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This Happened

This Happened — October 5: Chilean Referendum

The referendum in Chile took place on this day in 1988, when citizens voted against extending General Augusto Pinochet's regime.

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Who was General Augosto Pinochet, and what was his regime like?

General Augusto Pinochet was a military officer who came to power in Chile through a coup in 1973, overthrowing the democratically elected government of Salvador Allende. His regime was characterized by authoritarian rule, human rights abuses, censorship, and political repression.

What were the options in the 1988 Chilean referendum?

The 1988 referendum had two options: "Yes" for those who supported extending Pinochet's rule for another term, and "No" for those who wanted to end his regime and transition to democratic elections. In a historic moment, the "No" vote won with nearly 56% of the vote, leading to the end of Pinochet's rule. This marked a significant step towards Chile's return to democracy.

What factors contributed to the success of the "No" campaign in Chile?

Several factors contributed to the success of the "No" campaign, including a united opposition, the airing of television commercials promoting the "No" vote, international pressure, and a desire among Chileans for a return to democracy and an end to Pinochet's regime.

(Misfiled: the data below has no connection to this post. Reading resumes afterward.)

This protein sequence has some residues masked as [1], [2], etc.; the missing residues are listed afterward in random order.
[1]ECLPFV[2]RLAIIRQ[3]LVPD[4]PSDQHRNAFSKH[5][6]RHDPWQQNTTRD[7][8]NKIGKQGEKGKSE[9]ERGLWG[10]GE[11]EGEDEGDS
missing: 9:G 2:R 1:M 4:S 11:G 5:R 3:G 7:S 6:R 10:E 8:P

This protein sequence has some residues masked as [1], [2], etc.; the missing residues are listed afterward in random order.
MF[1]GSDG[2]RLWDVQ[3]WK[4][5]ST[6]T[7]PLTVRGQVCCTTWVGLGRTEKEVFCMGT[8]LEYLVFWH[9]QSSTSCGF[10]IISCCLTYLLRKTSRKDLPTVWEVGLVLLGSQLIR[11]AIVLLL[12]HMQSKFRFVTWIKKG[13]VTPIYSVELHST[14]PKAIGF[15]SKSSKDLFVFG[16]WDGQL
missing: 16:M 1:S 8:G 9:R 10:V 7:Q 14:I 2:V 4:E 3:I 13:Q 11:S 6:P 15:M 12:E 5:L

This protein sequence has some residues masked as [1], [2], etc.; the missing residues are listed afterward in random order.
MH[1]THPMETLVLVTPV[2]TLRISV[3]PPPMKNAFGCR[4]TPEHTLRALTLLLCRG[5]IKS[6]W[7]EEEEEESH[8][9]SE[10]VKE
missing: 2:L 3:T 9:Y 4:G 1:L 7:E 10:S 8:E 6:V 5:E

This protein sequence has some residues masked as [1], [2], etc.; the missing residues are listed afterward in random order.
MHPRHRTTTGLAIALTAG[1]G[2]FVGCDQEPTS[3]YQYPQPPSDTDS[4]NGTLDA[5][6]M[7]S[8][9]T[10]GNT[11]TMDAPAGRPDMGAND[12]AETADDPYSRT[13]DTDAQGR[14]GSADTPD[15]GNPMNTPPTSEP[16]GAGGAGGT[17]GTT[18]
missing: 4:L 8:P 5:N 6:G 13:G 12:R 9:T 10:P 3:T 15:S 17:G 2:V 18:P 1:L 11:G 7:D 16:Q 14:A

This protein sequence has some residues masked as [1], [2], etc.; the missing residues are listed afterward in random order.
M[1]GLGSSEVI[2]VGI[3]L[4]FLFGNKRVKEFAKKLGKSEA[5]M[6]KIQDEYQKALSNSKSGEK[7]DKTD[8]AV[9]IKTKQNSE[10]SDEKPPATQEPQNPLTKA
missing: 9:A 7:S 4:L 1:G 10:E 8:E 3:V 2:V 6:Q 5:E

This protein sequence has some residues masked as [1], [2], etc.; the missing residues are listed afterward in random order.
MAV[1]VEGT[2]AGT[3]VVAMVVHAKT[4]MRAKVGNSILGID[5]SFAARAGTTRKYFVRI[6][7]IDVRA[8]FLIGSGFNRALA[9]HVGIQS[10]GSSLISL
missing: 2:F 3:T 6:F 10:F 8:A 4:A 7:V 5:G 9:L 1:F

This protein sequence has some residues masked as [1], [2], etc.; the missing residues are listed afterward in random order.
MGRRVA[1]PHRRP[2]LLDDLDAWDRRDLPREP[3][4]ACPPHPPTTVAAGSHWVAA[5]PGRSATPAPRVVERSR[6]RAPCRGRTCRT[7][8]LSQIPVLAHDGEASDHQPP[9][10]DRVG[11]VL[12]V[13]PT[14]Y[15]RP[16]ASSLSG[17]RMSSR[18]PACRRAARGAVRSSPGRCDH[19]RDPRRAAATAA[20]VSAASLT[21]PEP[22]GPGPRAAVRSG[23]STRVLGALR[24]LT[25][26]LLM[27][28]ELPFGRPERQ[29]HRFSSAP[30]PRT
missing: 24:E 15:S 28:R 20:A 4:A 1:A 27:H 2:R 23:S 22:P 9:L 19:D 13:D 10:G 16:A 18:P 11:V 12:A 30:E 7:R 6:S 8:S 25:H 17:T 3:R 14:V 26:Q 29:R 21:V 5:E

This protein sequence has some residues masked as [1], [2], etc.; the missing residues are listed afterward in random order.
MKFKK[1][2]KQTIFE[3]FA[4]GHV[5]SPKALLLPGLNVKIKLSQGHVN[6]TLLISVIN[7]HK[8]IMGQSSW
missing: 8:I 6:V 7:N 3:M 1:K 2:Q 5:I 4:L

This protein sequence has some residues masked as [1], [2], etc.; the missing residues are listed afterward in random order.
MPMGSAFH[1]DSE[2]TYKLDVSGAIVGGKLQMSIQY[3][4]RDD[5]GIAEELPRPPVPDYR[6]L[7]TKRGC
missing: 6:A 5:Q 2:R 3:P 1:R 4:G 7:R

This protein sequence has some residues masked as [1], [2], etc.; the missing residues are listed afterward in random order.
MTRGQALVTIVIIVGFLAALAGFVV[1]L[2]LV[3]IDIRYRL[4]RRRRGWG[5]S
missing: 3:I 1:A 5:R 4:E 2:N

What happened after the 1988 Chilean referendum?

Following the "No" vote, Chile began a transition to democracy, which culminated in presidential elections in 1989, won by Patricio Aylwin. Pinochet remained as the head of the armed forces until 1998 and later became a senator for life. The transition to democracy involved addressing human rights abuses, implementing political reforms, and rebuilding Chilean society.

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Influencer Union? The Next Labor Rights Battle May Be For Social Media Creators

With the end of the Hollywood writers and actors strikes, the creator economy is the next frontier for organized labor.

​photograph of a smartphone on a selfie stick

Smartphone on a selfie stick

Steve Gale/Unsplash
David Craig and Stuart Cunningham

Hollywood writers and actors recently proved that they could go toe-to-toe with powerful media conglomerates. After going on strike in the summer of 2023, they secured better pay, more transparency from streaming services and safeguards from having their work exploited or replaced by artificial intelligence.

But the future of entertainment extends well beyond Hollywood. Social media creators – otherwise known as influencers, YouTubers, TikTokers, vloggers and live streamers – entertain and inform a vast portion of the planet.

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For the past decade, we’ve mapped the contours and dimensions of the global social media entertainment industry. Unlike their Hollywood counterparts, these creators struggle to be seen as entertainers worthy of basic labor protections.

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